Teacher benefit cuts offset some school aid lossesA new study shows the contentious cuts to teachers' benefits pushed by Gov. Scott Walker last year offset about two-thirds of the reductions to school revenue.
By: The Associated Press, Superior Telegram
MADISON, Wis. (AP) — Contentious cuts to teachers' benefits pushed by Gov. Scott Walker last year offset about two-thirds of the reductions to school revenue, according to a new study released Monday.
The report by the Wisconsin Taxpayers Alliance shows school districts across Wisconsin collectively cut spending on health and pension benefits by about $287 million in the 2011-2012 academic year as the result of cuts to public worker benefits and limits on collective bargaining.
The alliance found the benefit cuts offset about 64 percent of the $451 million decrease in revenue for school districts imposed by Walker and Republican lawmakers as part of their efforts to balance the budget last year.
The analysis used data from the more than 420 Wisconsin school districts collected by the state Department of Public Instruction, The Milwaukee Journal Sentinel (http://tinyurl.com/a5bkhjr ) reported.
"This clearly shows that the benefits did generate a fair amount of money where districts limited them," said Todd Berry, president of the alliance. The alliance is a nonpartisan think-tank that analyzes taxing, spending and other budget-related issues.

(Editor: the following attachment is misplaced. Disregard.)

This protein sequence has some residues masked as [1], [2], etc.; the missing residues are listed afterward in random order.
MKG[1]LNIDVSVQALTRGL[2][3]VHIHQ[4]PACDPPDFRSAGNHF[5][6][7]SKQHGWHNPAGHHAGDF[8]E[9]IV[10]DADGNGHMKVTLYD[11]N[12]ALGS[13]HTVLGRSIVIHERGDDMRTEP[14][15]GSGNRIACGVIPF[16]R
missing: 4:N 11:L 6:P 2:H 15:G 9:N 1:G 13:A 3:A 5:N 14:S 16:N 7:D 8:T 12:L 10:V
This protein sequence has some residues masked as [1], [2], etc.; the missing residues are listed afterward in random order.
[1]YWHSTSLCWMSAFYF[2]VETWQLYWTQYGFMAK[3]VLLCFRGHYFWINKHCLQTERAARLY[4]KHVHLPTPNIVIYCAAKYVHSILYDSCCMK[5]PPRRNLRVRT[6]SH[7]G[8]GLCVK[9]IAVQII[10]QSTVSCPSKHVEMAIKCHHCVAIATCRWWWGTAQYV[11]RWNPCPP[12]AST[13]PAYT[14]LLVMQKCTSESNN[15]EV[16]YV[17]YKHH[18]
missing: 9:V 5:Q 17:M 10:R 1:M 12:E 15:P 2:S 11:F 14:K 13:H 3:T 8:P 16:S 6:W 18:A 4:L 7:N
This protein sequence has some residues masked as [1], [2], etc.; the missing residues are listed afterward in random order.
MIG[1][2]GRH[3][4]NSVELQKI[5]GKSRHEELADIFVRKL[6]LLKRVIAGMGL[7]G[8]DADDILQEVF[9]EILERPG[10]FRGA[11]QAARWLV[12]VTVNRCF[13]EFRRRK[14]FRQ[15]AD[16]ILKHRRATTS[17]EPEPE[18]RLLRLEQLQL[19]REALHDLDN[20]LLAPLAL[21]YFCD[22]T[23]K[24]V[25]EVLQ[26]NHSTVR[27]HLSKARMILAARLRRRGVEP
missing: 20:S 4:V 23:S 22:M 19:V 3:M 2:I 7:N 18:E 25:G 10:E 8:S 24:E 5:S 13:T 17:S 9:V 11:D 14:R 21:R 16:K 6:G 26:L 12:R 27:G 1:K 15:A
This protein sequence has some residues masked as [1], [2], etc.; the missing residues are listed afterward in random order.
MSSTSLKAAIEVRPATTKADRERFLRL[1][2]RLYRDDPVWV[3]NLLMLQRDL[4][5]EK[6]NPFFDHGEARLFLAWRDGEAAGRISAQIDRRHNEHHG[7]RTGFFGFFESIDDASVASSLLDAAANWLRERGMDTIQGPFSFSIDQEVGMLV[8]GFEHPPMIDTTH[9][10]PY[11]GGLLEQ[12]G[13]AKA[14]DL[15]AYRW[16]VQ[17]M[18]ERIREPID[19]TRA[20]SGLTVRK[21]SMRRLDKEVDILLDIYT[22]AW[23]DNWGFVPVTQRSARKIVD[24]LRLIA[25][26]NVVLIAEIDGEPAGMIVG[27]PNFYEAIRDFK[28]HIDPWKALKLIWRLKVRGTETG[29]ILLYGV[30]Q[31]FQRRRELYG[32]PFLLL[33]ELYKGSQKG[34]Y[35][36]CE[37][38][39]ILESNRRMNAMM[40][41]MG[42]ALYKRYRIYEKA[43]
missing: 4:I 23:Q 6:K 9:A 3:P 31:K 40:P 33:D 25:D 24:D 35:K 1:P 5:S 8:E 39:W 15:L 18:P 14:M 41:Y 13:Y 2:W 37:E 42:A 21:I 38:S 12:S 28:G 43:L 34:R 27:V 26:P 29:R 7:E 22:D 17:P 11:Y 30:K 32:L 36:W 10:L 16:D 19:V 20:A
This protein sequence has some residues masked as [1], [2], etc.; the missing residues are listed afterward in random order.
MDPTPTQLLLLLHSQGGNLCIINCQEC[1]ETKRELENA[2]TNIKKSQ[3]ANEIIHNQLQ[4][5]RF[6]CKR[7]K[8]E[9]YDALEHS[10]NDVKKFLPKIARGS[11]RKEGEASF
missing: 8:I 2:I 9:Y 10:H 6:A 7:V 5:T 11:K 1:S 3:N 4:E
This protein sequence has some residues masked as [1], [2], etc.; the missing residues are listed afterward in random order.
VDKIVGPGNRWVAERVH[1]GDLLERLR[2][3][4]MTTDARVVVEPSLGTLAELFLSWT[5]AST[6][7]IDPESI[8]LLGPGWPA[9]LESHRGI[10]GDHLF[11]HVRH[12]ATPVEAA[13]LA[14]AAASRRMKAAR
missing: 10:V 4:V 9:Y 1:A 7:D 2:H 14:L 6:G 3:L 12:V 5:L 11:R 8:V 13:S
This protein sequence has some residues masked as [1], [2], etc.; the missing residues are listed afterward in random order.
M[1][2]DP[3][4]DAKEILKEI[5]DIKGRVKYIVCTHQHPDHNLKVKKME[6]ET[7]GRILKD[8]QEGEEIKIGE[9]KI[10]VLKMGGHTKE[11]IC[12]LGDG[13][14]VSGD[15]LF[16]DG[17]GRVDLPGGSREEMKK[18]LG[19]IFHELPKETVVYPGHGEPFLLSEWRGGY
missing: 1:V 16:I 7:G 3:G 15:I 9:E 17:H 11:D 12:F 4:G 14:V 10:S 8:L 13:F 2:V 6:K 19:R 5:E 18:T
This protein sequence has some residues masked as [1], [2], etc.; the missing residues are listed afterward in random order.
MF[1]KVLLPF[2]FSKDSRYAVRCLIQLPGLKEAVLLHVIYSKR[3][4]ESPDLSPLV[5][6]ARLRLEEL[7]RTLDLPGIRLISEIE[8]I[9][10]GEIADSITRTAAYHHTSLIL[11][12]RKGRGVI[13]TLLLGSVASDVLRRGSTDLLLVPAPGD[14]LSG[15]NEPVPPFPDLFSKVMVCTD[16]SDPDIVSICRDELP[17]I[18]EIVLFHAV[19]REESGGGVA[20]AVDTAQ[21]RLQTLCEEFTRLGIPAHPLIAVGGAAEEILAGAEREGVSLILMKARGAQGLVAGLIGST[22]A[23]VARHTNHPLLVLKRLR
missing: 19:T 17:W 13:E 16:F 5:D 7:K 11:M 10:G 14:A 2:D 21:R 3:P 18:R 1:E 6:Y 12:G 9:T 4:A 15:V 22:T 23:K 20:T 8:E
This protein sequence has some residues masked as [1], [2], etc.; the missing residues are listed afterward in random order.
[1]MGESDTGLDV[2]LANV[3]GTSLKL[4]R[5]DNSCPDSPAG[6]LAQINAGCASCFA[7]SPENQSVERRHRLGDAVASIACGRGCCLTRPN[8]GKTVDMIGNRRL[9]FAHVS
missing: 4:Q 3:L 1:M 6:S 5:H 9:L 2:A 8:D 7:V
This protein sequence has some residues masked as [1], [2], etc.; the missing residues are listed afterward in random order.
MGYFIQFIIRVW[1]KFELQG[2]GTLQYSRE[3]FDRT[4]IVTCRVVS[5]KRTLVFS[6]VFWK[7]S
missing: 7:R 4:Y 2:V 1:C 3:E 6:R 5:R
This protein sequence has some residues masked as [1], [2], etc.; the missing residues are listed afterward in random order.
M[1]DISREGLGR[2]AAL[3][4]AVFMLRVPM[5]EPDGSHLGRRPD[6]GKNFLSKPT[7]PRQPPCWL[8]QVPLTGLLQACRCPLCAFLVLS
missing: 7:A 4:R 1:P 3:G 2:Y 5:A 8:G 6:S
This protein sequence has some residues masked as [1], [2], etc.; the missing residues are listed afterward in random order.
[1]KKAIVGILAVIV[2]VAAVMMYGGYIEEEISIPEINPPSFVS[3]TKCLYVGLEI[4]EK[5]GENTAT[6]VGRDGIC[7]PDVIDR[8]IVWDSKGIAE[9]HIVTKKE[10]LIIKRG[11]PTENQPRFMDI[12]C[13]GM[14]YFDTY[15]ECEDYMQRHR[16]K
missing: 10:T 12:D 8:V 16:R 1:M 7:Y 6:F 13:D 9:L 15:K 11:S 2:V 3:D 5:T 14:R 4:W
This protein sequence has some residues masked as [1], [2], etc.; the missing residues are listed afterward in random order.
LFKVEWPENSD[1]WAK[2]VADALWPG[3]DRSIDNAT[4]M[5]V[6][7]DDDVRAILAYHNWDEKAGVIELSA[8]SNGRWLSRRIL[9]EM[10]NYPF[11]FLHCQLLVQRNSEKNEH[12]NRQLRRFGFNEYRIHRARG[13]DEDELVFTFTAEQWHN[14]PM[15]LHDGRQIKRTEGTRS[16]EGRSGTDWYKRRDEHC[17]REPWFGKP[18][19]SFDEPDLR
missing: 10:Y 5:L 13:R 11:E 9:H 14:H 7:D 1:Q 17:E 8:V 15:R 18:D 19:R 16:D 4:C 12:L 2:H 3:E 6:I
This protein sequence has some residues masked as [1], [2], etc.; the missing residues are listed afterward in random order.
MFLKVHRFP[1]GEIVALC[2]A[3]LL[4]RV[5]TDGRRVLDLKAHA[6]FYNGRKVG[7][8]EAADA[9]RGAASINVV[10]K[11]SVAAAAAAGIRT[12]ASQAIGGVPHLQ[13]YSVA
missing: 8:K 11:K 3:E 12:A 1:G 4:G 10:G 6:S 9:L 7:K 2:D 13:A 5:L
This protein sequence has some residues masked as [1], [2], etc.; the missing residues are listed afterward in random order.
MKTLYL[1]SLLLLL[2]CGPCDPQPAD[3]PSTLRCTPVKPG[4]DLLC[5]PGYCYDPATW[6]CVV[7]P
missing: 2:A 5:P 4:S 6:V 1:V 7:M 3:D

In addition to sharply reducing aid to schools, Walker and GOP lawmakers dropped by more than 5 percent the cap on how much money schools can raise through state aid and local property taxes.
Walker and Republican legislators passed legislation ending most collective bargaining for teachers and many other public workers and then required most public employees to pick up at least half of the contributions to their pensions. The legislation also required state workers to pay 12 percent of their health insurance premiums and allowed schools to require the same of their employees.
The move spawned massive rallies at the state Capitol and unprecedented recall elections.
The report noted that the savings from the offsets would have been higher, but some districts, including Milwaukee Public Schools, still have valid contracts which include different terms.
Information from: Milwaukee Journal Sentinel, http://www.jsonline.com.